Against these dangers there was a "fire-boss," whose duty was to go through the mine, testing for gas, and making sure that the ventilating-course was in order, and the fans working properly. The "fire-boss" was supposed to make his rounds in the early morning, and the law specified that no one should go to work till he had certified that all was safe. But what if the "fire-boss" overslept himself, or happened to be drunk? It was too much to expect thousands of dollars to be lost for such a reason. So sometimes one saw men ordered to their work, and sent down grumbling and cursing. Before many hours some of them would be prostrated with headache, and begging to be taken out; and perhaps the superintendent would not let them out, because if a few came, the rest would get scared and want to come also.

Once, only last year, there had been an accident of that sort. A young mule-driver, a Croatian, told Hal about it while they sat munching the contents of their dinner-pails. The first cage-load of men had gone down into the mine, sullenly protesting; and soon afterwards some one had taken down a naked light, and there had been an explosion which had sounded like the blowing up of the inside of the world. Eight men had been killed, the force of the explosion being so great that some of the bodies had been wedged between the shaft wall and the cage, and it had been necessary to cut them to pieces to get them out. It was them Japs that were to blame, vowed Hal's informant. They hadn't ought to turn them loose in coal mines, for the devil himself couldn't keep a Jap from sneaking off to get a smoke.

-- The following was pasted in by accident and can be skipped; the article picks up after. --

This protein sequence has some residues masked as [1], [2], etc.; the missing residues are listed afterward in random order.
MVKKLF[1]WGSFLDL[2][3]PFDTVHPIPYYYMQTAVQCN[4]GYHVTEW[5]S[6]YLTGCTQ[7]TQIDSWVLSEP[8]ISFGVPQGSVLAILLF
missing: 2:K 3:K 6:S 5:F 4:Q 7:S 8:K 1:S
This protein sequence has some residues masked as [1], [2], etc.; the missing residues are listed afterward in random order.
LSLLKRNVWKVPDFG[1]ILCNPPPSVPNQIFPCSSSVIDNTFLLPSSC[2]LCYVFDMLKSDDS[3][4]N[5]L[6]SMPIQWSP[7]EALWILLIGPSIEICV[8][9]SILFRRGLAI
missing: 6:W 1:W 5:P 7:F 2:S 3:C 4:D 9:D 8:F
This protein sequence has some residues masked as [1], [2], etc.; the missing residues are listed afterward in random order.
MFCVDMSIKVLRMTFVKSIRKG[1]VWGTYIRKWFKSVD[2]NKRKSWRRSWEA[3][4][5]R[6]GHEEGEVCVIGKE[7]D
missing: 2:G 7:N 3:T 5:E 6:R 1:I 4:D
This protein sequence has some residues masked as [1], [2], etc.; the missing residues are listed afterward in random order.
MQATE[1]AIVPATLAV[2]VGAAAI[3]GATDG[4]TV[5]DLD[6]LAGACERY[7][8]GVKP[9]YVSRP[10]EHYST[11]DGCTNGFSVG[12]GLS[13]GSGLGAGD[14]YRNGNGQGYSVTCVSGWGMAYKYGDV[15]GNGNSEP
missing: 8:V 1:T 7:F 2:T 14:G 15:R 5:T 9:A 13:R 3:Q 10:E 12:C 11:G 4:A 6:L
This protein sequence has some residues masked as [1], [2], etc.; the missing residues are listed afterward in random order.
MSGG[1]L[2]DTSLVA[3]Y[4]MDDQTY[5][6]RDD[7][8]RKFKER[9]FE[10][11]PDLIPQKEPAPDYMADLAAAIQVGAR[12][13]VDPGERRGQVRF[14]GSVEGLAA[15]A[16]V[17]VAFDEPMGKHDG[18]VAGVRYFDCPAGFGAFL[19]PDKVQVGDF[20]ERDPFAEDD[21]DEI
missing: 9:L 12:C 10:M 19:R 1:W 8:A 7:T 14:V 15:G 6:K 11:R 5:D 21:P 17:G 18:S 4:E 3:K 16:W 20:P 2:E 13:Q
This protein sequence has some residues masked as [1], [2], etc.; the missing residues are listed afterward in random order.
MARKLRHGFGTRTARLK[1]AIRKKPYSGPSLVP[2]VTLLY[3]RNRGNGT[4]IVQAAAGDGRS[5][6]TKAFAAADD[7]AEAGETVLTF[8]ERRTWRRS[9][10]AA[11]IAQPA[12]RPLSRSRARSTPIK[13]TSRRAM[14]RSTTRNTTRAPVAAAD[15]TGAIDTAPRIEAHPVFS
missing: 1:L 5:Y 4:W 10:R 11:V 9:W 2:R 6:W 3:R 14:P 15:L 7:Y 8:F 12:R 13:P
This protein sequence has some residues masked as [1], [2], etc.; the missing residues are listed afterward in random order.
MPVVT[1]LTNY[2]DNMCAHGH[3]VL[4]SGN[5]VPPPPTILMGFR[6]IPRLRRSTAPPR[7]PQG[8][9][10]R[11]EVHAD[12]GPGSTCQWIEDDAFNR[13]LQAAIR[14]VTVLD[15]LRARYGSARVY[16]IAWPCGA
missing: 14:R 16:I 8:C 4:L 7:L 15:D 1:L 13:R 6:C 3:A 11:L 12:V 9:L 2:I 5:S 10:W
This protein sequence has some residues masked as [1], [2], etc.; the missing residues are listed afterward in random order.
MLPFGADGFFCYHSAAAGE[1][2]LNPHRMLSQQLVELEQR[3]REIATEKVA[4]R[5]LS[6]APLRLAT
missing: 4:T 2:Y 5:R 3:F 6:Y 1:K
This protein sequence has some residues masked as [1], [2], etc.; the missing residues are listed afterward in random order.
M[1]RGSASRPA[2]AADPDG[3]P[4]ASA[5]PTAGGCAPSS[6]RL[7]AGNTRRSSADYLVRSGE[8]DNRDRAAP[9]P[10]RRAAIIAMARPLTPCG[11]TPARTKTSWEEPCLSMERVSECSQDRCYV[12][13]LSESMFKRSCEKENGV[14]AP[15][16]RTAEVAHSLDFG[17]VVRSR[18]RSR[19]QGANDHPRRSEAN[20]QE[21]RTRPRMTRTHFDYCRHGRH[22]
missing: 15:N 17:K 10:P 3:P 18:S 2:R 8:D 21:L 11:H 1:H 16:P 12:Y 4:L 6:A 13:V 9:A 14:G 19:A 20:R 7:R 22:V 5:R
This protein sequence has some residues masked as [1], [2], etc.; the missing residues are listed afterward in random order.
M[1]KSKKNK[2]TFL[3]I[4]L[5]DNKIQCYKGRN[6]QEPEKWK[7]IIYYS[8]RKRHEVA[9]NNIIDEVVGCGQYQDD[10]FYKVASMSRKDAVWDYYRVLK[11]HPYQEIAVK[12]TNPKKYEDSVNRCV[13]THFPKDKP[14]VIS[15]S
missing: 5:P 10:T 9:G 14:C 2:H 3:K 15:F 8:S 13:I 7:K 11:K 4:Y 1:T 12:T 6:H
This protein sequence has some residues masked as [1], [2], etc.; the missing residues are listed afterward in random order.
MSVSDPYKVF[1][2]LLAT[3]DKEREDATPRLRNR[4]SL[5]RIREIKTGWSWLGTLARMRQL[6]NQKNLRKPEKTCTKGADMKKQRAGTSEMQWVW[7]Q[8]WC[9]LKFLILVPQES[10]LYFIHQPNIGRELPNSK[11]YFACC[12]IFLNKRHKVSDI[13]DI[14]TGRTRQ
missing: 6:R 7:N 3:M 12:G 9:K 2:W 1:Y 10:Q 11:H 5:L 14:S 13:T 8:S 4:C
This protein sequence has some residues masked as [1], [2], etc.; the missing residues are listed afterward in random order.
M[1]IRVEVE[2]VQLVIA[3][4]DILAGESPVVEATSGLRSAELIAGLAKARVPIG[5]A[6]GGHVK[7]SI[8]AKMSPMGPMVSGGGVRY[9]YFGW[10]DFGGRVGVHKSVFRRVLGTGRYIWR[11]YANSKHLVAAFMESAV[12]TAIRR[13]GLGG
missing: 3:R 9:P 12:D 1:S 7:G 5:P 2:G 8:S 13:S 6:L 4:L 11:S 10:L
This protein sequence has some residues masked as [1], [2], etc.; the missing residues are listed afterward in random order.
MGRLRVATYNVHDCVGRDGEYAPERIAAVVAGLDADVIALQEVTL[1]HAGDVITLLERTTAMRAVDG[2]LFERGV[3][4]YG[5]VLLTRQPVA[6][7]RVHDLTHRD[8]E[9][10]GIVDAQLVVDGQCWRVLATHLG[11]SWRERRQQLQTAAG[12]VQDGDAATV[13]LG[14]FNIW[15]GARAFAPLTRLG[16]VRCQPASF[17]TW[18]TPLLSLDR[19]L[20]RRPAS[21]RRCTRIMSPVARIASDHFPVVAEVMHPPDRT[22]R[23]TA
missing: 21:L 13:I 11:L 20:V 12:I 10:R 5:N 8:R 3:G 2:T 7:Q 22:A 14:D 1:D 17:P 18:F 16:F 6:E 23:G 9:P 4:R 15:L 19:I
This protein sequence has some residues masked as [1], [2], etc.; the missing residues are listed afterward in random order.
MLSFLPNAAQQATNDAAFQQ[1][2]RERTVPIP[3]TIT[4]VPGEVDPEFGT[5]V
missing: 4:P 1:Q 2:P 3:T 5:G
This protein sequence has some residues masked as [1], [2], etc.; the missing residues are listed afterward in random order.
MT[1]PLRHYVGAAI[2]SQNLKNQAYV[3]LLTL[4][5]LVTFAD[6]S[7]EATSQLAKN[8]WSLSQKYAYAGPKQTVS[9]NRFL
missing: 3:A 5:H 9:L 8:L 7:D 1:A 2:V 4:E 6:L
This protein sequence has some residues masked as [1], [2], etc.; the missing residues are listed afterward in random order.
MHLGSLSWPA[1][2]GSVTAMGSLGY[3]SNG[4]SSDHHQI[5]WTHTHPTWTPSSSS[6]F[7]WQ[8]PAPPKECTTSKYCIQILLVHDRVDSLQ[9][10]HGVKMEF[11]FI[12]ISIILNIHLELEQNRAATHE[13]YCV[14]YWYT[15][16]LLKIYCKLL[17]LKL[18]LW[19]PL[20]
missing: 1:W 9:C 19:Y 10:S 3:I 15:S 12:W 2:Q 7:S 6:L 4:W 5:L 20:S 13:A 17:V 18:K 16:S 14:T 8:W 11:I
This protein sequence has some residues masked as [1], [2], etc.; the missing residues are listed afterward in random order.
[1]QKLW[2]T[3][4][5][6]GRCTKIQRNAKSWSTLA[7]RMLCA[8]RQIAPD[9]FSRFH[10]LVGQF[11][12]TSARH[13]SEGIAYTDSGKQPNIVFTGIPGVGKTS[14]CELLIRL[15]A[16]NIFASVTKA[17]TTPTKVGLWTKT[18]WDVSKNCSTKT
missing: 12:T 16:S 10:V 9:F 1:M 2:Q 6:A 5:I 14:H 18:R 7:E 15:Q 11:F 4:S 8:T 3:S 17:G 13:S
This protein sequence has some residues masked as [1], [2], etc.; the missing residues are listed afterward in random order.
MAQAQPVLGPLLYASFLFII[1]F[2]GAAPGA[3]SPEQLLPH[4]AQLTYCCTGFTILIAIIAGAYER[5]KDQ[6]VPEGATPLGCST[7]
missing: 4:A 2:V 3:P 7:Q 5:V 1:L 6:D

So Hal understood how North Valley was a place of fear. What tales the old chambers of these mines could have told, if they had had voices! Hal watched the throngs pouring in to their labours, and reflected that according to the statisticians of the government eight or nine of every thousand of them were destined to die violent deaths before a year was out, and some thirty more would be badly injured. And they knew this, they knew it better than all the statisticians of the government; yet they went to their tasks! Reflecting upon this, Hal was full of wonder. What was the force that kept men at such a task? Was it a sense of duty? Did they understand that society had to have coal and that some one had to do the "dirty work" of providing it? Did they have a vision of a future, great and wonderful, which was to grow out of their ill-requited toil? Or were they simply fools or cowards, submitting blindly, because they had not the wit nor the will to do otherwise? Curiosity held him, he wanted to understand the inner souls of these silent and patient armies which through the ages have surrendered their lives to other men's control.

Upton Sinclair